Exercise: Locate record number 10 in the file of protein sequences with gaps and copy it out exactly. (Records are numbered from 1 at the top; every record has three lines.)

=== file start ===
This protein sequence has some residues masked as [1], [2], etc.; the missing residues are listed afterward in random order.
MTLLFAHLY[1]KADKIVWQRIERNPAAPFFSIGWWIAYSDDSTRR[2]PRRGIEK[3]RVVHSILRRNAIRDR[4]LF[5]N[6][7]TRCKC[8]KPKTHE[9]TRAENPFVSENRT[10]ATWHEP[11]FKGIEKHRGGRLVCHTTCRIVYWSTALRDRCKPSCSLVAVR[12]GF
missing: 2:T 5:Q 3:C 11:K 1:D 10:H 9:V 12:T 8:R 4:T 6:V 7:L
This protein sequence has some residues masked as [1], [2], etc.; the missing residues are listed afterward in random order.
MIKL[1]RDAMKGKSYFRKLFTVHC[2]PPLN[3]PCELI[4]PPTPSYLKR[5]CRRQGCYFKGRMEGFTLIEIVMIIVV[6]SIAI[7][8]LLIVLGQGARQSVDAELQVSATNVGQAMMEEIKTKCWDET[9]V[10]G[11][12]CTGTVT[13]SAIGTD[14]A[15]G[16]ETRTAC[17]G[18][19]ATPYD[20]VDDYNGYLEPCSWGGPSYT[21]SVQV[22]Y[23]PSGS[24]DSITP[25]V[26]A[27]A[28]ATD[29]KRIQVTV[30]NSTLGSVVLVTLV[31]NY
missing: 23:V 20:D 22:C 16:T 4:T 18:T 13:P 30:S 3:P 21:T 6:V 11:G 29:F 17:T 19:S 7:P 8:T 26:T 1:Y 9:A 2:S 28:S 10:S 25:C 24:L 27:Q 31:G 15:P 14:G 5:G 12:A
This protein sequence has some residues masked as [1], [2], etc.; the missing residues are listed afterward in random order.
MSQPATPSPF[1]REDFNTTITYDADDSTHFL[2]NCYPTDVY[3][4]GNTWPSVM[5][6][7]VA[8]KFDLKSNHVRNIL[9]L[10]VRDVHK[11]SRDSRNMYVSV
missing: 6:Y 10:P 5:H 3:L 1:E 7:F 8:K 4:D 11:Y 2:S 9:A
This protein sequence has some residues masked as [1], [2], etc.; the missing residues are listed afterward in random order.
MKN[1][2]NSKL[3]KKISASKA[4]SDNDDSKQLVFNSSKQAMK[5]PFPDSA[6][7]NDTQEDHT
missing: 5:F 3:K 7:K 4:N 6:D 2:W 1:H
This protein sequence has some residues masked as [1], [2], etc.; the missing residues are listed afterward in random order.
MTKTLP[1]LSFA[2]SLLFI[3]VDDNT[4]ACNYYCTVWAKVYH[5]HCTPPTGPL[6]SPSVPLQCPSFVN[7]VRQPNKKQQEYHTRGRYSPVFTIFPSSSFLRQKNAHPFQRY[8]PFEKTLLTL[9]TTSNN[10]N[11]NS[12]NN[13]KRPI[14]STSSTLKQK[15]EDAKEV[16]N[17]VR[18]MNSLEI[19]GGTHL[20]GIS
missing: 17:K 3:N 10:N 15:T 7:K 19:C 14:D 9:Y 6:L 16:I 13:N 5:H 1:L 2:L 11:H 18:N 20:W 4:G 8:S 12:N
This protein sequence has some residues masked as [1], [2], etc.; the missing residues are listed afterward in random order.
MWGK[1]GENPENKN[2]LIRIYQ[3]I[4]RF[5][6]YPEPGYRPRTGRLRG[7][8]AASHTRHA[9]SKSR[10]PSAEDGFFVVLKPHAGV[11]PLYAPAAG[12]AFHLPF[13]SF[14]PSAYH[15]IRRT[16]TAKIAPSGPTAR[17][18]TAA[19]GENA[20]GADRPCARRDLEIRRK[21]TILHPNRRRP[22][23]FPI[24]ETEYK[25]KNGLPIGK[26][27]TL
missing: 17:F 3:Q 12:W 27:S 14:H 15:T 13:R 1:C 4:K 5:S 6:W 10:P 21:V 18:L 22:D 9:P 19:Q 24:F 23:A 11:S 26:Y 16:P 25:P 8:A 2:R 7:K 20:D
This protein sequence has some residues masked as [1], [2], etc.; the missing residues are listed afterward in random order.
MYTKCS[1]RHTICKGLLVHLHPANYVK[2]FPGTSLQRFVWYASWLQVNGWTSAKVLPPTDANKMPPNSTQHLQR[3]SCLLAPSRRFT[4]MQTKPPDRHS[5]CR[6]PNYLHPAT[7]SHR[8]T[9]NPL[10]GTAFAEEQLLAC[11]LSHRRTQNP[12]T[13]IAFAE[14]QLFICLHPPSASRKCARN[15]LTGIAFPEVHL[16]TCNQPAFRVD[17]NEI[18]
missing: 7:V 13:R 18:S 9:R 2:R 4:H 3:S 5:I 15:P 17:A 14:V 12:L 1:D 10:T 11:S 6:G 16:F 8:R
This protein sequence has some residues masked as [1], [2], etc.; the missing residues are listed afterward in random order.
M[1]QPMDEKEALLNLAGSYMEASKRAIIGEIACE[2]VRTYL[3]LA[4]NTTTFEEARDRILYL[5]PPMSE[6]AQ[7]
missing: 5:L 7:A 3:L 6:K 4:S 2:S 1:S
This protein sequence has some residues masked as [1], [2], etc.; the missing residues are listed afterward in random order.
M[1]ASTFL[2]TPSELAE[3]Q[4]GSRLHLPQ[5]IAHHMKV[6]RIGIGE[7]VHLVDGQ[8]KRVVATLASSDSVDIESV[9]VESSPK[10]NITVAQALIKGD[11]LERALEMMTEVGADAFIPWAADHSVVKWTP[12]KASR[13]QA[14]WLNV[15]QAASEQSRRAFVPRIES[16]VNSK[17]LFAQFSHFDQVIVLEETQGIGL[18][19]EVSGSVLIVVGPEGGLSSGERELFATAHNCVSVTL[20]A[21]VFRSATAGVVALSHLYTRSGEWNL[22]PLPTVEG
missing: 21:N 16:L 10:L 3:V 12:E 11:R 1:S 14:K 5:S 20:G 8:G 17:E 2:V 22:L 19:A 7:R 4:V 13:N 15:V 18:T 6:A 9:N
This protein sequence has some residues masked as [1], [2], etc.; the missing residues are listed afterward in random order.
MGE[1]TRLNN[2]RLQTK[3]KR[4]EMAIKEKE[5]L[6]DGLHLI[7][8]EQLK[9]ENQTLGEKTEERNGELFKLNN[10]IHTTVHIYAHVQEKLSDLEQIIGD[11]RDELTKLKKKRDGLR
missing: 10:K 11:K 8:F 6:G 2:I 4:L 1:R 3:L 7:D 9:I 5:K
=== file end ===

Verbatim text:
This protein sequence has some residues masked as [1], [2], etc.; the missing residues are listed afterward in random order.
MGE[1]TRLNN[2]RLQTK[3]KR[4]EMAIKEKE[5]L[6]DGLHLI[7][8]EQLK[9]ENQTLGEKTEERNGELFKLNN[10]IHTTVHIYAHVQEKLSDLEQIIGD[11]RDELTKLKKKRDGLR
missing: 10:K 11:K 8:F 6:G 2:I 4:L 1:R 3:L 7:D 9:I 5:K